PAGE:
In a recent series of lectures on writing, American poet Dana Gioia presented an illuminative account of what it means to be a writer. Although he mostly focused on poetry, Gioia’s advice extends to any creative process. His short presentations cover many aspects of being a writer, especially if you have a full-time job. Among a lot of practical advice (such as, when to write, how to gather the energy to do it after a long day of work), Gioia elaborates on the metaphysical aspects of being a writer.
As he notes, there’s a difference between a creative pursuit and a practical one, yet we have to maintain our being whole and intact. We are beings that relate to the external world and are part of the community, and a writer has to make sure he’s continuously part of the world while knowing that the vocation of a writer should be taken seriously. A writer and a critic has a certain level of responsibility both to himself and to the external world he is trying to reach.
Silence is usually essential in order to reflect on what you’re writing about. Thomas Merton: “Silence does not exist in our lives merely for its own sake. It is ordered to something else. Silence is the mother of speech. A lifetime of silence is ordered to an ultimate declaration, which can be put into words, a declaration of all we have lived for.”
Although I agree with Merton, I’d like to add that as a mother of a five-year-old son, silence often isn’t essential at all. I mostly write while my son is drawing or playing with LEGOs, all the while answering many of his questions. I sometimes write a paragraph here and there during the day. Other times, I work in the late-evening. All of us adjust to the environment we’re in and just push through. For some things, there’s no need for drama and emotional reflection, and especially for waiting on some inspiration to hit. I’m pretty sure that’s a lie anyway, concocted by Hollywood, in order to show the contrast between struggle and accomplishment.
Another part of being a writer extends beyond practical aspects, and it’s a matter of how our interior selves relate to the exterior world. The interior journey of any creative person, and especially a writer, is specific, as are the habits of writing. But there’s another habit, which has nothing to do with time of day we write, or physical space we inhabit.
In her essay, “The Nature and Aim of Fiction,” the great Flannery O’Connor writes “that the external habits of the writer will be guided by his common sense or his lack of it and by his personal circumstances; and that these will seldom be alike in two cases. What interests the serious writer is not external habits but what [Jacques] Maritain calls, “the habit of art”; and he explains that “habit” in this sense means a certain quality or virtue of the mind.” No matter what the circumstances, a writer has to understand that writing is a metaphysical act that contains within an ethical responsibility as well. The mind orients itself toward this virtue, which then inevitably includes one’s family as well as a sense of community. Writing may be a solitary act but it’s not divorced from the world.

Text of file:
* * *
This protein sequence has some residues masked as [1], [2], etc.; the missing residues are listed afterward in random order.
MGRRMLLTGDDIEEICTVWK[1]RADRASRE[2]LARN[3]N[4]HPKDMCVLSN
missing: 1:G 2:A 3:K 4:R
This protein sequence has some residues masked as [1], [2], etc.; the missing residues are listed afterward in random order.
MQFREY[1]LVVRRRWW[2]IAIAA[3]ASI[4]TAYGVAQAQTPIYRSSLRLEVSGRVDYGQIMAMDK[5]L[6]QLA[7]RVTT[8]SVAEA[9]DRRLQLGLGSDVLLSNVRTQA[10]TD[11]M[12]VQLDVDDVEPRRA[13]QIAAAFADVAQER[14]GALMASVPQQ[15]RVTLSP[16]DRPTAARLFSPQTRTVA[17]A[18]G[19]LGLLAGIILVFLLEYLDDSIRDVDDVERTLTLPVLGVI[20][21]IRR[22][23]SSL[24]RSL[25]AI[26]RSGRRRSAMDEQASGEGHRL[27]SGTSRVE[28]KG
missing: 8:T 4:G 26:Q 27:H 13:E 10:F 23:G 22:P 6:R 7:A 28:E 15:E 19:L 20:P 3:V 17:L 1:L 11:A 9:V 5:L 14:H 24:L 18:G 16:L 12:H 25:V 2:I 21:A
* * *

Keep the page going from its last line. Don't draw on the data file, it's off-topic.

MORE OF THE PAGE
O’Connor continues by elaborating what she means by art. “Art,” she writes, “is a word that immediately scares people off, as being a little too grand. But all I mean by art is writing something that is valuable in itself and that works in itself. The basis of art is truth, both in matter and in mode. The person who aims after art in his work aims after truth, in an imaginative sense, no more and no less.”
This doesn’t just mean that there ought to be truth in fiction. Characters must be “true” in the sense that they are authentic even if the story is entirely made up. Same goes for writing essays or criticisms. A critic has to be authentic in his brief creation. Even a short analysis of one subject has to come from a place of knowledge and understanding the reality as a whole, not just the fleeting current event.
More than silence and any other ideal circumstances for the process of writing, it’s authenticity that’s essential. Knowing how one thread of thought connects to the world at large, accepting that “no man’s an island,” and also having an excellent “bullshit detector” (especially about one’s own writing) is what leads us to truth.